The Commerce Department’s National Institute of Standards and Technology is putting up big money to tackle infrastructure problems like leaking main water lines and damaged bridges.
For years, the Gaithersburg, Maryland-based NIST and its congressional allies fought bitterly with Republicans in the Bush White House and on Capitol Hill over the Advanced Technology Program, which supported some $31 million in industry-government research partnerships to help support U.S. firms doing risky research in areas ranging from material science to genomics. Conservatives thought the program amounted to corporate pork. While ATP, as it was called, was shut down in 2006, Democrats in Congress resurrected the program last year as the Technology Innovation Program, which was to focus on particular areas of national interest.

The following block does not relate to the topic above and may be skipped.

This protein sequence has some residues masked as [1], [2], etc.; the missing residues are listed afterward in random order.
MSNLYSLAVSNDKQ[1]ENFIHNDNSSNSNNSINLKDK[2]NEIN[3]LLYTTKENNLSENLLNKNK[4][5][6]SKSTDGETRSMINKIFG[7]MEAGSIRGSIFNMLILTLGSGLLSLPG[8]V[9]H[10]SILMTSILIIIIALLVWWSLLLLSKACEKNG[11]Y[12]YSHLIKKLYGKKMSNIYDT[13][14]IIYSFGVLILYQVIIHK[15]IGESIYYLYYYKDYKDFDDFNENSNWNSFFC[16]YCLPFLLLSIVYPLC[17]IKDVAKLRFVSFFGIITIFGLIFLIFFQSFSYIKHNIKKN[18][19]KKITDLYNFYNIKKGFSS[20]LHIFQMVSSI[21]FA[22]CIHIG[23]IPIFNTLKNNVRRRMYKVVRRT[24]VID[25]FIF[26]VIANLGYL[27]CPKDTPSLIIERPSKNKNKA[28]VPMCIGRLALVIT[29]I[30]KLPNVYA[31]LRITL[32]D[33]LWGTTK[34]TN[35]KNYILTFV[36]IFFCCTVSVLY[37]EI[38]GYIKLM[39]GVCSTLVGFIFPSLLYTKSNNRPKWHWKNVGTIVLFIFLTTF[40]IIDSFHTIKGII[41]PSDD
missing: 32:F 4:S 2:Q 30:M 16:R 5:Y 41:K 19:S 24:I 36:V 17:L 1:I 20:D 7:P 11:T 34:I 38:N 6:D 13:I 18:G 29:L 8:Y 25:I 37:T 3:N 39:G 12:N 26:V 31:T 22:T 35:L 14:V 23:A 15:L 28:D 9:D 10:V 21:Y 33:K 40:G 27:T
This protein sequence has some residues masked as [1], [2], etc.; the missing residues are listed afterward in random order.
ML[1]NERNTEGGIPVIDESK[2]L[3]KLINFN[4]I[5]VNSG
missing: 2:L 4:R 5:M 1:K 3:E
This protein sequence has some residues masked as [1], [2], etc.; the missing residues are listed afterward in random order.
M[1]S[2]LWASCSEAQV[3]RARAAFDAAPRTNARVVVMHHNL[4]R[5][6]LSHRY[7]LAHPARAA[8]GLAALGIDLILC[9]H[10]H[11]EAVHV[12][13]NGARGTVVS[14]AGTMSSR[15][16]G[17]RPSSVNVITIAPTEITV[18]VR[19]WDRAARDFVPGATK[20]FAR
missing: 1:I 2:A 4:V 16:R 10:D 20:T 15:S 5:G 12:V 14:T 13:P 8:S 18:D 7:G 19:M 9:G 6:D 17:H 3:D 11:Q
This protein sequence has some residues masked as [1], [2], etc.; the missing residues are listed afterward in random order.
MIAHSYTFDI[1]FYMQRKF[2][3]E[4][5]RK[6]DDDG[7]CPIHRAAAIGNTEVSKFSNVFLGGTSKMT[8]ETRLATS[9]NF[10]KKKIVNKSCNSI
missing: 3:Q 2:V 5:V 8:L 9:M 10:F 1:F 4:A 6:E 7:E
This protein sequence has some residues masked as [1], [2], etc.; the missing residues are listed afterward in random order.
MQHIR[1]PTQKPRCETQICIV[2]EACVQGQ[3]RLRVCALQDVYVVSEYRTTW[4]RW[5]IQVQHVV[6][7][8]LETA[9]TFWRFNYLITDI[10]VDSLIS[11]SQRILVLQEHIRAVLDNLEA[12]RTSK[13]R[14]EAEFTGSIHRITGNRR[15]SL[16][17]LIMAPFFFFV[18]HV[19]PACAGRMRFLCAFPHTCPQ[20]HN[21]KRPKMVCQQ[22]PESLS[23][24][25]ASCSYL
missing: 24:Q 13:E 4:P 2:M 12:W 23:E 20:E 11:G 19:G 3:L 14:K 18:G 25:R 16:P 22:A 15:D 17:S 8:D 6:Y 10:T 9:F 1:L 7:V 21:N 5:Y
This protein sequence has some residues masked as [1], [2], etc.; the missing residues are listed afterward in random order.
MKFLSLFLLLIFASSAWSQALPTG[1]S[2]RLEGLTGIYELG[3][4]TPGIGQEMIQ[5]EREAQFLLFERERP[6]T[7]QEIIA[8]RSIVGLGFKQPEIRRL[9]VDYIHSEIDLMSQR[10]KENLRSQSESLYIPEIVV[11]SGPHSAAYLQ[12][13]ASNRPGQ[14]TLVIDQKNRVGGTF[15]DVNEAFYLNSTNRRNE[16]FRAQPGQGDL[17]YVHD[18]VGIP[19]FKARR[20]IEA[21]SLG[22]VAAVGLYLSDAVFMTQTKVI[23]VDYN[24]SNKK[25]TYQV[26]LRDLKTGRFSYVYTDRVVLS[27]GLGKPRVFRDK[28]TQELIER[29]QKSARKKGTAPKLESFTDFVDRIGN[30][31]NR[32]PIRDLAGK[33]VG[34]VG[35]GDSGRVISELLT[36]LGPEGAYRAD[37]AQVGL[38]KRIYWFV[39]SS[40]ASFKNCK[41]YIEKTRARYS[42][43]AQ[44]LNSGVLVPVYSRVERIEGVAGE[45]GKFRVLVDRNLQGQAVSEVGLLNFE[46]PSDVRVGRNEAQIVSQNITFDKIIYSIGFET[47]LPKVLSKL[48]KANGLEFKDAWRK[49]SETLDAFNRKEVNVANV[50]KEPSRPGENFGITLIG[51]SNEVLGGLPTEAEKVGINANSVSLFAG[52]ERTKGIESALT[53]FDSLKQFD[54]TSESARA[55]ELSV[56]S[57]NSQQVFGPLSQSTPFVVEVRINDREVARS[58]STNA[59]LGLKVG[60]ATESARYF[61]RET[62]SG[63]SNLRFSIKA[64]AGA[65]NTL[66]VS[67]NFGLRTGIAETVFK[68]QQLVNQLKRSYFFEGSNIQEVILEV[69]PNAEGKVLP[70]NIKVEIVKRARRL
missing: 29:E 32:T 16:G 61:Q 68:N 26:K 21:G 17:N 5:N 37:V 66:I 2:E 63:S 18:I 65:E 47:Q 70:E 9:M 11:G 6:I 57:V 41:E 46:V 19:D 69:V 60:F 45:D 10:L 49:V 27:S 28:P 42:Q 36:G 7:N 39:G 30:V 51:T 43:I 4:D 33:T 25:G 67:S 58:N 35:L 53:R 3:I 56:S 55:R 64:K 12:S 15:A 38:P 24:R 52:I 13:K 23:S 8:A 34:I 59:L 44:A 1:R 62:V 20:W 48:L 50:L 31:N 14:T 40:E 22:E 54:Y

The first round of projects, announced today, focuses on infrastructure. It includes studies to develop sensors to continually monitor concrete bridges and radar systems to inspect buried municipal water pipes. The projects will be funded over 5 years at a level of $88 million, with industry shouldering about half the cost.